It was supposed to be a weekend where the Mets proved themselves to be championship contenders.
Instead, it was a weekend where reality set in that the Mets have an awful lot of work to do to be championship contenders.
It started on Friday when the Mets found themselves down 4-0. Julio Urias had shut down the Mets bats through six innings after the Mets put out a putrid lineup that consisted of Albert Almora, Kevin Pillar, and Brandon Drury. Key regulars Dom Smith, Jeff McNeil, and Michael Conforto sat to start the night, making Urias’ task much easier. The lineup construction was just the beginning of the Mets’ mistakes.
Sure, it was nice to see the Mets fight back in the 7th inning on Friday after Dodgers Manager Dave Roberts made a series of questionable decisions with his bullpen usage. Dom Smith and Jeff McNeil both had RBI hits, and the Mets scored the tying run via a passed ball later in the inning. They went on to lose the game 6-5 in 10 innings. Even though the team kept it close and scored five runs, their offense still left a lot to be desired.
Dom Smith’s RBI hit came on weak contact, and McNeil’s single fell in front of Dodgers outfielder Cody Bellinger, who got a bad read off the bat and couldn’t get to it. While those hits were clutch and got the job done, it was clear that the Mets bats were still not where they should be.
Saturday proved that even more. Again, the Mets kept the Dodgers close, thanks to Taijuan Walker throwing an absolute gem carrying a no-hitter through 7.1 innings. Still, only this time, with Dodgers ace Walker Buehler on the mound, the Mets bats were non-existent. A Michael Conforto solo blast was their only run of the game. They’d lose 2-1 in extra innings.
Then Sunday’s finale came, and every issue and problem the Mets have had over the last month or so came back to haunt them. Their starting pitching hasn’t been as good recently, and on Sunday, Mets starter Carlos Carrasco got lit up, giving up 6 runs in the first two innings. It was clear from the get-go that Carrasco was not going to be effective, and with Max Scherzer on the mound for the Dodgers, anyone could see how that game was going to go.
Some shoddy Dodger defense in the middle innings gave the Mets some hope, but the Dodgers broke the game wide open in the 6th inning and wound up winning the game by a score of 14-4. It was the perfect ending for two teams who are going in opposite directions.
Heading into the Dodger series, the Mets gave their fans some hope. A three-game sweep of the Washington Nationals put the team within a half-game of the NL East lead, and the Met fans showed up this weekend to support their team.
If only the ones that really mattered had shown up as well.
The Mets bats were nonexistent. Sure, they had 17 hits in three games, which isn’t so bad when you look at that number. That’s almost six hits a game. Not great, but certainly not outrageously bad either. However, 14 of those hits were singles. The Mets had just three extra-base hits all weekend, two by Michael Conforto and one by Pete Alonso. Conforto had a double on Friday and a homer on Saturday. Alonso hit a double on Sunday night. That’s it. Everything else was singles. Just 17.6 % of the Mets hits were extra-base hits. It’s not going to get it done in this era of baseball.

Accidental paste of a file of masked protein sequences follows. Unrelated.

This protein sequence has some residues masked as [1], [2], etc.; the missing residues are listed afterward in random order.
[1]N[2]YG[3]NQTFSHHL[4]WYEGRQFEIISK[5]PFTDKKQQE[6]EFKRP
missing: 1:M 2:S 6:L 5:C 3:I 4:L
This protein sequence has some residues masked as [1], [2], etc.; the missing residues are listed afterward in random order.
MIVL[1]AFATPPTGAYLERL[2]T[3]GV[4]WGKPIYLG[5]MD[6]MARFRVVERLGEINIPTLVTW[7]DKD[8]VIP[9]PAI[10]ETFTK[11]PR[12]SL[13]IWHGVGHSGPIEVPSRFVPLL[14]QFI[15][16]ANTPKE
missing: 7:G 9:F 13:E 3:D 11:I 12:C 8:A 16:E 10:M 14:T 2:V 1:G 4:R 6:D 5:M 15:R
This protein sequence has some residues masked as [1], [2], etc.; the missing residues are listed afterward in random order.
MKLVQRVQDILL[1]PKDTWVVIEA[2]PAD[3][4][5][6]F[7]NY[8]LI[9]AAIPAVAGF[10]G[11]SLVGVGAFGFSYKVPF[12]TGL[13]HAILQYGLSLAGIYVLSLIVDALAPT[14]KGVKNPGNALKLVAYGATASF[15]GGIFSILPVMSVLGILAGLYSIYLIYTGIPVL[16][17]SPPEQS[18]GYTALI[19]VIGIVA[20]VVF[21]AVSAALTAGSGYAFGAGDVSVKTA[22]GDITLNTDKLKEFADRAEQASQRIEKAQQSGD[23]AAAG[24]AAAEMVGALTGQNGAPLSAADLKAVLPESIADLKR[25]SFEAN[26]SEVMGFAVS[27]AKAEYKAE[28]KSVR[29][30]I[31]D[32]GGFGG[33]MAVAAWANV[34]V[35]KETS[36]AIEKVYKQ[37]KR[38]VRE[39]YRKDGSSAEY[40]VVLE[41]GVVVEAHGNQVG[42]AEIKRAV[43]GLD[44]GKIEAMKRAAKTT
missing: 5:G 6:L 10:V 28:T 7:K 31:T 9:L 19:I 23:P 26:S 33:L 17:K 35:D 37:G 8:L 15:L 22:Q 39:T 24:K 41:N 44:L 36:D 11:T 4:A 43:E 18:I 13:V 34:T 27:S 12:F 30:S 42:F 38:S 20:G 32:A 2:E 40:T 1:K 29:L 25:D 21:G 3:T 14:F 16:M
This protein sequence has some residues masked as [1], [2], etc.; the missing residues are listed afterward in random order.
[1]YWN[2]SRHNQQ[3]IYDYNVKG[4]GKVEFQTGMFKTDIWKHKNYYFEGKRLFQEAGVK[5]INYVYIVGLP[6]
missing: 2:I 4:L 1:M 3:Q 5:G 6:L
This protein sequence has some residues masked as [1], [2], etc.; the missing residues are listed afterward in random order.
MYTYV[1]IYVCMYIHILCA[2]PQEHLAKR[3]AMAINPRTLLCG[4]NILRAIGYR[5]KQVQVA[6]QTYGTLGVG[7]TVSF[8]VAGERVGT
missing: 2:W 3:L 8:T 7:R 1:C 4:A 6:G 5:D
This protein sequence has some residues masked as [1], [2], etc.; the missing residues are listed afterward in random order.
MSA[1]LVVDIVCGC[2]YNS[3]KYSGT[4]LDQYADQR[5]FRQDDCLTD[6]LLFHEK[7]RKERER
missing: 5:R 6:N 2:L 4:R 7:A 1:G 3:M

In contrast, the Dodgers had 16 extra-base hits in the three games against the Mets. The Dodgers had 29 hits in the series. Their percentage of hits there were extra-base hits was 55%. Far better than the Mets 17%.
Extra base hits usually mean hard contact. There are few times when you get an extra-base hit on a ball that is not hit hard. It means that the Mets did not make hard contact all series, and that lack of hard contact has been a major problem for them all season long.
There’s another problem that has existed with this team all year long that reared its head over the weekend. And that is hitting with Runners in Scoring Position (RISP). In that category, the Mets are epically bad. They had just two hits in the entire series with RISP and zero extra-base hits in that category. They were just 2 for 29 (.068) with RISP in the series. They finished the series 0 for their last 24 in that category. The Dodgers, meanwhile, capitalized on their opportunities. They went 9 for 25 (.360) in the series in that category.
The Mets had to capitalize on the opportunities they were presented, and they failed miserably.
It’s not just one or two players not performing on the offense; it’s an epic failure from everyone on the team.
On Friday and Saturday, Met fans were celebrating the team’s fight and heart. Yet, if Cody Bellinger doesn’t misplay Jeff McNeil’s fly ball in the 7th inning on Friday, none of that happens. The misplay cost the Dodgers two runs and arguably three as Pete Alonso scored on a passed ball with two outs. That’s not to mean the runs shouldn’t count, but nine times out of ten, the Mets are not anywhere near that game, and the whole fan base looks at that game differently.
You can go deeper and deeper into the stats, and it would all equate to the same thing. The Dodgers are a far superior team than the Mets.
The Mets have a ton of work to do if they want to get anywhere near where the Dodgers are. There’s no better evidence of that than this weekend.
Featured Image: Corey Sipkin/NY Post